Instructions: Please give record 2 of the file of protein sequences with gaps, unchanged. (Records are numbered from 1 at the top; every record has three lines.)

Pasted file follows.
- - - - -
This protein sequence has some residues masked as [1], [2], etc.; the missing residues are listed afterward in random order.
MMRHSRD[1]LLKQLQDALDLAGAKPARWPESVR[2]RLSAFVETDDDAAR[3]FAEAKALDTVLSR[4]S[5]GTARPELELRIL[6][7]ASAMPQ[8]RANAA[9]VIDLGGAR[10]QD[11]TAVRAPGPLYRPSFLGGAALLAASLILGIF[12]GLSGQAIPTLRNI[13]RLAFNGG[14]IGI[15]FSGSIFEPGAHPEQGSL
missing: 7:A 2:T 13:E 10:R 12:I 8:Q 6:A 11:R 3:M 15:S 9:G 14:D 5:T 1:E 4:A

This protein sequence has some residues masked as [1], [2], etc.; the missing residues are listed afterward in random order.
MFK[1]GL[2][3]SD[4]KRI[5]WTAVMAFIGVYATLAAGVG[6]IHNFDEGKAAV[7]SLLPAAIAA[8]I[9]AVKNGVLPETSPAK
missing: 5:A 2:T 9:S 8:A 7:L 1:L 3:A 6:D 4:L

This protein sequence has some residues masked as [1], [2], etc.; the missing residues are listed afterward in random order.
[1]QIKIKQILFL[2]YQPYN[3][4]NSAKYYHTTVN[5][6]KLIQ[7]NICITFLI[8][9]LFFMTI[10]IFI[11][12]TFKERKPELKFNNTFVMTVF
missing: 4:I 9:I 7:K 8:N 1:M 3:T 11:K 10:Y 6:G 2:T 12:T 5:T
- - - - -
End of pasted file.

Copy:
This protein sequence has some residues masked as [1], [2], etc.; the missing residues are listed afterward in random order.
MFK[1]GL[2][3]SD[4]KRI[5]WTAVMAFIGVYATLAAGVG[6]IHNFDEGKAAV[7]SLLPAAIAA[8]I[9]AVKNGVLPETSPAK
missing: 5:A 2:T 9:S 8:A 7:L 1:L 3:A 6:D 4:L